Now we can use the QuickBooks Freight Allocator utility to apply the $100.00 of freight cost (which was posted to the clearing account) to the items in the bill.
This is a typical product from Karl Irvin, where you run through the steps as listed from top to bottom. If you’ve used any of his other utilities, you’ll find this very familiar.
As shown in Figure 3, first, connect to the QuickBooks company file. Next, you’ll click the Copy button to load the QuickBooks vendor list. This shouldn’t take long; most businesses have a relatively short list of vendors. You only have to do this the first time you run this utility, or whenever you’ve made changes to your vendor list in QuickBooks.
The next step is to retrieve the bills from QuickBooks you want to work with. You can filter the list of bills by vendor name, date range, or bill ref number range. In my example, I’ve selected a date range, and three bills show in the window. I’m applying a single freight bill to a single bill that has multiple items. The freight bill was for $100.00, so I enter “100.00” in the FrtToAllocate column for the appropriate bill.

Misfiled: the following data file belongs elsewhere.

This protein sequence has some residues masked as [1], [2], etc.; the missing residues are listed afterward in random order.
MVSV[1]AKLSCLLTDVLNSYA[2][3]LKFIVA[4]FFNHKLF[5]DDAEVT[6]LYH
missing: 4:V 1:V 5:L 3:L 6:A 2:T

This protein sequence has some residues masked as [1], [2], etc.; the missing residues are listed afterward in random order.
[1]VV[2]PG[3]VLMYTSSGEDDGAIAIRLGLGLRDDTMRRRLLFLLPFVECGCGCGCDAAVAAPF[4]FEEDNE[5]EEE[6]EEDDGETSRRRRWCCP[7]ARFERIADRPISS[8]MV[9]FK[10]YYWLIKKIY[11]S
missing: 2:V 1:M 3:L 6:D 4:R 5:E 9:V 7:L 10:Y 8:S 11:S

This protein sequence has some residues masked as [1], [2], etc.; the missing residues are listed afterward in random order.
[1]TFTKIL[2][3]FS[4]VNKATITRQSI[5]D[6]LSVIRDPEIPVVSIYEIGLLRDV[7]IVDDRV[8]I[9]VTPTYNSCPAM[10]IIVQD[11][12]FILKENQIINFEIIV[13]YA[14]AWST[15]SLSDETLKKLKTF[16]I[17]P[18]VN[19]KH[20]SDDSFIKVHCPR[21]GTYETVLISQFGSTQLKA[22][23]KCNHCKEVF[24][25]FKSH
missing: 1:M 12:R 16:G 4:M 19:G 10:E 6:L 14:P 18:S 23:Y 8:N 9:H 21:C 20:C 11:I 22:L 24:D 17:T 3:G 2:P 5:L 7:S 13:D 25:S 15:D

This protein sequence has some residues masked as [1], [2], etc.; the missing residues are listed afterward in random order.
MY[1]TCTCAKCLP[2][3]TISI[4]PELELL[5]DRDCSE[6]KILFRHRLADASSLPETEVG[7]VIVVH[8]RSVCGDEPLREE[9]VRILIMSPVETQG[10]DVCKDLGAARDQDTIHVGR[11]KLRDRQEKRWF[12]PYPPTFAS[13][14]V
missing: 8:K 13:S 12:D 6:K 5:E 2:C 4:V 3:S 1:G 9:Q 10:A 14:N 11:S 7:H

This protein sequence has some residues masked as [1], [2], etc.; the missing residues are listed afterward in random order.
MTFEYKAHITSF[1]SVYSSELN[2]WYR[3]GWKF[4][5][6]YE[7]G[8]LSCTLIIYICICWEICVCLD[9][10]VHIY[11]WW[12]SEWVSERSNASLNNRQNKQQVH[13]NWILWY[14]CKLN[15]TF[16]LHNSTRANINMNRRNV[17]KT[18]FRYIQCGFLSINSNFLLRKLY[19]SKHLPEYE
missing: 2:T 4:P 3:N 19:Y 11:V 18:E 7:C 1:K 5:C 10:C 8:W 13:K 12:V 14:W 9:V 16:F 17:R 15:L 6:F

Clicking the Allocate button will apply that $100.00 to the specified bill. You can see how the program allocates the cost by clicking the View Detail button.
As you can see in Figure 5, the program has taken that $100.00 and spread it out proportionally, based on the item received cost per line. The total cost of the bill was $2,510.00, the item that was received for a total of $10.00 was given $0.40 of the freight cost, and so forth.
There are several things you can do to alter the results when looking at the detail window:
- You can change the amount to allocate.
- You can change the “allocation factor” to give higher weight in the allocation to any particular line. If some items are noticeably heavier than others, increase the allocation factor for that item and it will receive a higher proportion of the freight cost.
If you make any changes on this screen, you’ll click the AllocatedFrt button to apply them.